There are always nerves and excitement in the air on the first day of school. I'm not sure if it's more from me or from the students, but either way, it's important to think of ways to calm those fears and set a clear tone from day one. The tone I like to set from the beginning is one of openness and respect. We will be doing a lot of sharing as the year goes on so I like students to feel comfortable in my classroom.
I start the class by reading the poem "First Day Of School" by Taylor Mali. Mali is a fantastic slam poem and many of his poems can be used in the classroom for a wide variety of reasons. I like using this poem as it calls out those fears and anxiety but also reminds students that first impressions are so important. It also helps me keep that in mind. I don't have students do any writing with the poem but I simply read it to the class as they follow along with a copy. I ask students why I would read this poem. Many students say it's because it's about the first day of school. Others get the deeper message about first impressions. This is a lesson I want students to think about.
One of the most important, if not the most important, aspect of the beginning of the year, is getting to know each student. If I want students to take my class seriously and respect the work we will be doing, they need to know that I know who they are. There are a tons of ways to do this but since the beginning of the year can be overwhelming to begin with, I try I keep it simple.
I pass out index cards and have students fill it out with three bits of information.
I will use these index cards throughout the first few days and weeks of school. I keep a pile for each class and hold on to them during the first week or so as we are working together. When large group discussion occurs, I quickly look through them as a way to help me memorize each student's name.
The tricky part for students is the third question. I want students to think of something outside the box to make them stand out. This is done for two reasons. It will help me see who can do this kind of critical thinking in such a short amount of writing, but also the more unique the answer, the easier I can remember each student. I share examples from a book called I Can't Keep My Own Secrets as students are working on this. The book is a compilation of six word memoirs written by students and it helps students to see the variety of writing I am looking for. Be mindful, some are definitely for mature audiences. The video below shows some of the examples from the book.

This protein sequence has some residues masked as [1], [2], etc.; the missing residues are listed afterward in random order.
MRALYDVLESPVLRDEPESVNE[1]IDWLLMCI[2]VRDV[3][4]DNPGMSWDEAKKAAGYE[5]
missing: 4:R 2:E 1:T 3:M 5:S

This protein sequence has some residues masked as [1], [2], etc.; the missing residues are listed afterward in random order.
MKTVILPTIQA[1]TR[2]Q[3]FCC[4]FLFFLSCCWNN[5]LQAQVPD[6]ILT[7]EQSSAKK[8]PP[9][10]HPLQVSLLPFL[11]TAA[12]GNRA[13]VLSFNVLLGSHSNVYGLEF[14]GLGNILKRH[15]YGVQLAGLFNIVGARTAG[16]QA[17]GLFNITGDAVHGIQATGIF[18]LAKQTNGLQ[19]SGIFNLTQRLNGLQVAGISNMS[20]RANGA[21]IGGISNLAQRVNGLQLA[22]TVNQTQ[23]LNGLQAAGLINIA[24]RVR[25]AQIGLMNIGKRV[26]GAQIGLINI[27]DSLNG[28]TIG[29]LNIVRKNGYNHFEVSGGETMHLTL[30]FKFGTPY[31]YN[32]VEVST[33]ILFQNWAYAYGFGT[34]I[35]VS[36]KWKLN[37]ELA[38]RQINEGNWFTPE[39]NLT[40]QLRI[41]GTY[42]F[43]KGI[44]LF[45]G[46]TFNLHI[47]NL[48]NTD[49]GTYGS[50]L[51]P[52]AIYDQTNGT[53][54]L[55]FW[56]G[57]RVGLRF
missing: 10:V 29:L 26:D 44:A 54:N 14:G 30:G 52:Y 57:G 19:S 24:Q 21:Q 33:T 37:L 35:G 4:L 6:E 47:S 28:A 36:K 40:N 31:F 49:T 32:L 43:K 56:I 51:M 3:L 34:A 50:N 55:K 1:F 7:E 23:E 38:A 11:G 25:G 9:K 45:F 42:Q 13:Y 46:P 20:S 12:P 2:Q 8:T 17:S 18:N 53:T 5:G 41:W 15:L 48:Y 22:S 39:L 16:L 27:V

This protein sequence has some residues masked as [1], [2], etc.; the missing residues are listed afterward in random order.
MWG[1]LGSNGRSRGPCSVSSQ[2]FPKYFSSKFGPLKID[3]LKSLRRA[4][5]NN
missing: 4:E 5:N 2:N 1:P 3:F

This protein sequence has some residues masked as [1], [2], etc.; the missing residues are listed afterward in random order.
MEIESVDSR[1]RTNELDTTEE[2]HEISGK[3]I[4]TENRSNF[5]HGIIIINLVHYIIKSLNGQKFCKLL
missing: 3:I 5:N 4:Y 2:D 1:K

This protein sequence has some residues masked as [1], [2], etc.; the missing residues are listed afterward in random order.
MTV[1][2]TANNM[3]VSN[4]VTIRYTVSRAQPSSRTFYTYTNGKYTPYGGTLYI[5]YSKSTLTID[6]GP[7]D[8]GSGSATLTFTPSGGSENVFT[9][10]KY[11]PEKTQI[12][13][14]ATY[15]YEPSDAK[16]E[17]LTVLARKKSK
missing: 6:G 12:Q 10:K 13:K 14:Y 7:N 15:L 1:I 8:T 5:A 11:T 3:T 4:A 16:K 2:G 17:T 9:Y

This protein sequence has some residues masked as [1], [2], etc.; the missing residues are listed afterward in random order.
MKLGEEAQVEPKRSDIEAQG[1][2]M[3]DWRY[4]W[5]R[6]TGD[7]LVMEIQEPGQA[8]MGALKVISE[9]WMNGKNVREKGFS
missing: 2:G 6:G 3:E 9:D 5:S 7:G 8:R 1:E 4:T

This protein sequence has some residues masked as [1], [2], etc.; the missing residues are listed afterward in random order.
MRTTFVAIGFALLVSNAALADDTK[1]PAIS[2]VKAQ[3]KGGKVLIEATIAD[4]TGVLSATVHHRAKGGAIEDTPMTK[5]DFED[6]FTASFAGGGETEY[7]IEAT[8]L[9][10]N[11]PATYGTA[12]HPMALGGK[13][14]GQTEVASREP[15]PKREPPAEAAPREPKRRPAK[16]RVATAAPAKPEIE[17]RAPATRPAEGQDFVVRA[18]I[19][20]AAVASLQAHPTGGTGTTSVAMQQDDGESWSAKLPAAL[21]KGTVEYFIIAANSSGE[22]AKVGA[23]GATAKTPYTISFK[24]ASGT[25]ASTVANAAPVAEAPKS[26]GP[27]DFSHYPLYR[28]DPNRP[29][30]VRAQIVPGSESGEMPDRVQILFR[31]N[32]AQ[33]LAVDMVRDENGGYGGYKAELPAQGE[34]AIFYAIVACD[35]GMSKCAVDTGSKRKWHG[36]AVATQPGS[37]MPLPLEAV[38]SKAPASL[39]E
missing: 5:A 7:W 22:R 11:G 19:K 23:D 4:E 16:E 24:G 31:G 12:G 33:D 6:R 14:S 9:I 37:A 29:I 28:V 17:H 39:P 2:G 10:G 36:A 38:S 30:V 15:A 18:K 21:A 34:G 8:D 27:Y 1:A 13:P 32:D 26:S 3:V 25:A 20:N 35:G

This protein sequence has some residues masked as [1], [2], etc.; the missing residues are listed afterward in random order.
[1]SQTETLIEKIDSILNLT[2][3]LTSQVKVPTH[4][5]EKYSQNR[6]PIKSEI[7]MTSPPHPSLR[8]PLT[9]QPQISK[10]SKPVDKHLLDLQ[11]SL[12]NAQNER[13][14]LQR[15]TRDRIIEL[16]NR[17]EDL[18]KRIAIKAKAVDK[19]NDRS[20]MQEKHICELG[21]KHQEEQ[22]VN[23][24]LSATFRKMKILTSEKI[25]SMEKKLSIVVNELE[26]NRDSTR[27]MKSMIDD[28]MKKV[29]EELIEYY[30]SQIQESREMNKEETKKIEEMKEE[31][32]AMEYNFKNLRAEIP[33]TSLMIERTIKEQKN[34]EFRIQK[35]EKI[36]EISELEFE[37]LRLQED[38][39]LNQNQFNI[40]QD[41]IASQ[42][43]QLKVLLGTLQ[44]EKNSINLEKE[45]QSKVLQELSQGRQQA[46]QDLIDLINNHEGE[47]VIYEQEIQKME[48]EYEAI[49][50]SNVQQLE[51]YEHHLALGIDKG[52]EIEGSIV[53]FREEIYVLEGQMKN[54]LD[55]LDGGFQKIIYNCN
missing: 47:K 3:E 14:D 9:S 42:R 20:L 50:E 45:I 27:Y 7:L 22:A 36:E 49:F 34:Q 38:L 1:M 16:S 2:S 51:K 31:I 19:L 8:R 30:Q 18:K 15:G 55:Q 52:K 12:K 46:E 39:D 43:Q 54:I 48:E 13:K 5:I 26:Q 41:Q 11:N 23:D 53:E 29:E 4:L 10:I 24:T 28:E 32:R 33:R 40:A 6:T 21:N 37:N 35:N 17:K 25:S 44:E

The next aspect of the beginning of the year that is crucial is the time-honored syllabus. My district is a huge fan of having a syllabus for each class. It does help to keep the classroom organized and the goals and expectations are clear from the beginning, which is crucial when setting the tone for the year. Another great aspect about having a syllabus is students and parents are aware of expectations and requirements so if they are any questions during the year, the syllabus can be referred back to.
The rest of the class is devoted to reading through the 8th Grade ELA Syllabus. I pass out a copy to each student as they will need to return the last page signed along with a parent signature. I make sure I have both student and parent sign in case I need to defend anything that happens during the course of the school year. The signatures show me that the student and parent have read and understood the syllabus. I can refer back to this in case, for any reason, a student or parent says they were unaware of a certain aspect of the class.
After each student has a copy, I then read through each section of the syllabus. The major sections covered in the syllabus are:
At the end I ask if there are any questions. Usually there are not, since the syllabus is rather detailed at times. I then remind students that they will need to bring the syllabus with a parent signature. The Syllabus Explanation discusses the syllabus in-depth.